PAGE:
Cooper Roberts, the 8-year-old boy who was shot during the Highland Park, Illinois shooting has returned home after a months-long battle in the hospital.
The child was injured during the Highland Park Independence Day parade shooting that left seven people dead, as well as dozens more injured. A bullet went through Cooper's upper abdomen and injured his spinal cord, esophagus, and abdominal aorta, according to a previous statement from his parents, Jason and Keely Roberts.
After being put on a ventilator, going through multiple surgeries, and "ongoing daily rehabilitation," stemming from his injuries, Cooper was able to return home, according to a statement from the family on Thursday.
"We are at a total loss of words to express how filled with gratitude, love and wholeness we now feel given that we are able to finally have Cooper back at home," the family's statement reads. "To be able to have Cooper home and our family all reunited together again is such an amazing blessing. He is able to live once again with his twin brother, Luke, and resume being one another’s very best playmates."
The family said that at one point, they were "desperately and feverishly praying just for Cooper to live."
A GoFundMe for the family has raised over $2 million as of Thursday.
Cooper has five siblings, one twin brother and four sisters, as well as a dog, and the family says it is "special" for everyone to be reunited once again.
"Having our children reunited as a sibling unit and knowing that they can be together whenever they need or want to, is so special to us and to Cooper. They have held each other up and through so much during what has been the most horrific time in their lives. They have seen, in a way they never had before, just how much they enrich each other’s lives and how deep their love for one another truly is," the statement reads.
The family also acknowledged in the statement that Cooper has a "heartbreakingly cruel and unfair road ahead."
"The transition to having Cooper’s extensive medical needs being addressed at home vs. at the hospital or rehabilitation clinic is a gigantic learning curve for all of us. And, now that he is home, Cooper has to deal on a daily basis with the sadness and grief of recognizing all the things he’s lost," the statement reads.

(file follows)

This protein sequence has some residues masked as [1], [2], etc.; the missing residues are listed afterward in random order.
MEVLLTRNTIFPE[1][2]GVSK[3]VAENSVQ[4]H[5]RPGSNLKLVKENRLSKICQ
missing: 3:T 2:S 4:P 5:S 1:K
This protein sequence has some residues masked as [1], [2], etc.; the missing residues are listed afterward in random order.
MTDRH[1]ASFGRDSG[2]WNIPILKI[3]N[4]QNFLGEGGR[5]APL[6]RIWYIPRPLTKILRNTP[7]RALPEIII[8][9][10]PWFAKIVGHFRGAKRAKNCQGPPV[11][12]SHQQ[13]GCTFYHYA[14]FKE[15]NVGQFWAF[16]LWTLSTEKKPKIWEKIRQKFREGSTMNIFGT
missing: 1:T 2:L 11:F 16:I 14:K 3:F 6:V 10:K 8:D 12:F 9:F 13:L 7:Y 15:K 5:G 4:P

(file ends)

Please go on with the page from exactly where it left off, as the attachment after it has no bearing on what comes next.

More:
Cooper will not be able to do many of the things he used to be able to, ranging from sports, playing on the playground, riding on his bike, and also cannot access "much of his own home."
"Yet, we choose to focus on what we do have. Cooper is alive and home and our sweet and lovely athletic little boy has made up his mind that he is going to figure out new ways to play sports. To steal a lyric from a great country song (thank you, Kacey Musgraves), in a happy-and-sad-all-at-the-same-time moment, Cooper has decided that he is going to find new sports to play," the statement reads.
According to Cooper's parents, the 8-year-old has decided to learn wheelchair tennis and has "already been to the tennis courts a couple times."
Cooper's parents said that he has inspired them throughout this journey, and said he is "tough as nails yet incredibly tender-hearted."
"He cares more about others well-being than his own. He loves the world…and it is because of the love and prayers you have all sent and continue to send to him that we believe he continues on a path of healing. Please continue to pray for our sweet little boy…we know he will show the entire world that love really does win in the end," the parents wrote.
Robert Crimo, 22, was arrested and charged with seven counts of murder, among other charges, following the shooting. There was an hours-long manhunt for Crimo following the shooting.
Stephen Straus, 88; Edwardo Uvaldo, 69; Kevin McCarthy, 37; Katherine Goldstein, 64; Irina McCarthy, 35, Jacki Sundheim, 63; and Nicolas Toledo-Zaragoza, 78, are among those who died in the shooting
Fox News' Audrey Conklin contributed to this report.